The Federal Reserve has raised interest rates at the fastest pace since the 1980s this year in an attempt to cure America’s inflation problem. But now, many economists and business leaders are beginning to question whether the medicine (rate hikes) could be worse than the disease (inflation).

Among those is Cathie Wood, the CEO and CIO of investment firm ARK Invest. On Monday, Wood penned an open letter to Fed officials accusing them of making a “policy error” with their interest rate hikes.

She argues that Chair Jerome Powell & Co. are using “lagging indicators”—including employment and headline inflation—to justify tighter monetary policy when they should be using “leading indicators” such as commodity, used car, and home prices that tell a very different story.

Wood, who began her career on Wall Street in the 1970s and served as AllianceBernstein’s chief investment officer for over a decade, believes that the Fed’s rapid rate rates in the face of a global economic slowdown will ultimately lead to persistent deflation worldwide—which can have devastating effects on economies. 

Of course, rising interest rates have also hurt ARK Invest’s tech- and growth-focused funds in 2022, leading to billions in profits for short-sellers betting against her. After years of outperformance in low interest rate environments, ARK Invest and funds like it are facing a new reality as borrowing costs for growth-focused firms soar.

But on Monday, Wood said her concern was merely deflation and the potential for a global “bust” as a result of the Fed’s policies.

“Out of concern that the Fed is making a policy error that will cause deflation, we offered some data for our ‘data-driven’ Fed to consider as it prepares for its next decision on Nov. 2,” she wrote.

ARK Invest’s case against the Fed

Wood and her team of analysts at ARK Invest believe inflation is already on its way down, and in their letter to the Fed, they put together some evidence that they believe illustrates why.

First, they detailed the drop in key commodity prices in recent months, showing that copper prices, which are an important indicator of economic strength, are now down 31% from their peak, while lumber and oil prices have dropped 74% and 25%, respectively.

Second, they noted that home prices, which soared throughout the pandemic and exacerbated inflation, posted their first monthly drop since May 2020 in July, falling 0.6%, according to the Federal Housing Finance Agency.

Inventories at major retailers like Target, Nike, and Walmart have jumped dramatically this year as well, which could lead to discounts for consumers, Wood said. To her point, discounts in key categories like electronics and toys are expected to hit all-time highs this year, according to an Adobe Analytics study released on Monday.

On top of that, after soaring throughout the pandemic, wholesale used car prices fell 3% in September, according to Manheim’s used car index

Wood argued that all of this data shows that inflation has peaked and is beginning to fall back down toward the Fed’s 2% target rate, which means more interest rate hikes rates aren’t necessary and could lead to a global “deflationary bust.”

A deflationary threat?

While economists and consumers have been captivated by inflation’s rise over the past two years, in the decades before that, and particularly in the era after the Great Financial Crisis, deflation was the Fed’s main fear.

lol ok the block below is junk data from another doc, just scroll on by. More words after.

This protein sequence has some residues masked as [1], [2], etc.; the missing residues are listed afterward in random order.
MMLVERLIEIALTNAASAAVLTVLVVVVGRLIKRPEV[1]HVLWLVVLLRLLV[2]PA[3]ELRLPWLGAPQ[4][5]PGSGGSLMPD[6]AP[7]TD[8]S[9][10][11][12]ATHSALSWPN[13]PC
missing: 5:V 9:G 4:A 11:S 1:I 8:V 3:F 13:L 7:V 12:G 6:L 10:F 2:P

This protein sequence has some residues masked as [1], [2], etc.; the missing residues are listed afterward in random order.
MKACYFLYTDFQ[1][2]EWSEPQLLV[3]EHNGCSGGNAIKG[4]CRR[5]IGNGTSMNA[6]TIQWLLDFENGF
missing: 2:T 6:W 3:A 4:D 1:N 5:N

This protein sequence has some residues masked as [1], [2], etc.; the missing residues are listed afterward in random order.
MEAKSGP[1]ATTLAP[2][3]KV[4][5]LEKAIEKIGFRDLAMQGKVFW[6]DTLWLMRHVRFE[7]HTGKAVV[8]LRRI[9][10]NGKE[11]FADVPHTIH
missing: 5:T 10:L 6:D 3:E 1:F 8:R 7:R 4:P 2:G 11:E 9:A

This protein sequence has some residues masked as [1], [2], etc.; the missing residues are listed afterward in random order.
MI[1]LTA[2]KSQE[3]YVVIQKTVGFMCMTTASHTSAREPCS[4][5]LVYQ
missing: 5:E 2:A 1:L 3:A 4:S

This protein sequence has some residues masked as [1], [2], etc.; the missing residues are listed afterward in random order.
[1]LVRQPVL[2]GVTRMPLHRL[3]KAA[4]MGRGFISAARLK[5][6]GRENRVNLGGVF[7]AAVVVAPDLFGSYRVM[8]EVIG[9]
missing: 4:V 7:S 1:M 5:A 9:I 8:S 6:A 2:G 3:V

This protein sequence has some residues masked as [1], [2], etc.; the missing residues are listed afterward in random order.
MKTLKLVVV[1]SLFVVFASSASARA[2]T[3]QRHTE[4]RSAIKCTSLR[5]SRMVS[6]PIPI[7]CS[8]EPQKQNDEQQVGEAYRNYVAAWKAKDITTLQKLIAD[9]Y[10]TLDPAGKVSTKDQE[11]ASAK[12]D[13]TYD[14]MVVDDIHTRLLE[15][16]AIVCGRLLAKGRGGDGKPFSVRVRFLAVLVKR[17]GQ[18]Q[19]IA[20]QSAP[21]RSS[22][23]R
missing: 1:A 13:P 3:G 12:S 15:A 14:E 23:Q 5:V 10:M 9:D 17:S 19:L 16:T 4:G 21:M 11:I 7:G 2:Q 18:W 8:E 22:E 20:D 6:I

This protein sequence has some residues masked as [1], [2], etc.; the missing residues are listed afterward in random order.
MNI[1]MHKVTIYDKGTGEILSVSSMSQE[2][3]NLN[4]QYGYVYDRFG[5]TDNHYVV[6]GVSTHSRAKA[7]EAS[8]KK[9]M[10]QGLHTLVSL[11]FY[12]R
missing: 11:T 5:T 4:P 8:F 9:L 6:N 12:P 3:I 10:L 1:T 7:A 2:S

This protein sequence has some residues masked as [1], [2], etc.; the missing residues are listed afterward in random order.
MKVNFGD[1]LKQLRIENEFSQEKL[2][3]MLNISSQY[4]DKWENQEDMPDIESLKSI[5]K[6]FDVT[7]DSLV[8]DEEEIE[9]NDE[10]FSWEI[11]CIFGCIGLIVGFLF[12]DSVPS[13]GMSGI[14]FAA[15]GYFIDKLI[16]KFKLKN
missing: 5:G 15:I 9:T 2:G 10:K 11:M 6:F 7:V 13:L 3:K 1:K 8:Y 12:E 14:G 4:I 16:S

In August 2021, Fed Chair Jerome Powell said in a speech at an annual symposium in Jackson Hole, Wyo., that disinflationary forces including technological innovation, globalization, and “demographic factors,” have helped keep inflation at bay over the past 25 years.

“While the underlying global disinflationary factors are likely to evolve over time, there is little reason to think that they have suddenly reversed or abated,” he added. “It seems more likely that they will continue to weigh on inflation as the pandemic passes into history.”

This year, however, Powell has taken a new tone, arguing that price stability is “unconditional” and that he will continue fighting inflation even if there is some “pain” for Americans.

Wood believes these policies aren’t necessary, and that the deflationary impact of technological innovation will ultimately slay inflation with or without the Fed. But it’s important to note that the CEO has something to gain if the Fed reverses course.

The ARK’s saving grace

Rising interest rates have dramatically impacted the growth-focused tech firms that ARK Invest’s funds favor in 2022. 

The ARK Innovation ETF, for example, rose 152% in 2020 when low interest rates and stimulus spending helped fuel tech stocks to new heights. But this year, with the Fed tightening financial conditions, Wood’s flagship fund is down over 62%. 

Many of ARK Invest’s innovation-focused tech investments that rely on debt-fueled growth to justify high stock prices are seeing their margins squeezed as borrowing costs soar. And at the same time, there are far fewer speculative tech investors in the markets these days, with predictions of an impending recession coming in day after day.

Tech-focused funds have struggled this year as a result, and a Fed pivot would definitely help turn things around.

But despite CEOs like Cathie Wood and Starwood Property’s Barry Sternlicht calling for the Fed to pause its rate hikes or even pivot to rate cuts, Fed officials have made it clear in recent weeks that they aren’t changing their plans anytime soon.

“You no doubt are aware of considerable speculation already that the Fed could begin lowering rates in 2023 if economic activity slows and the rate of inflation starts to fall. I would say: not so fast,” Atlanta Federal Reserve president Raphael Bostic said last week.

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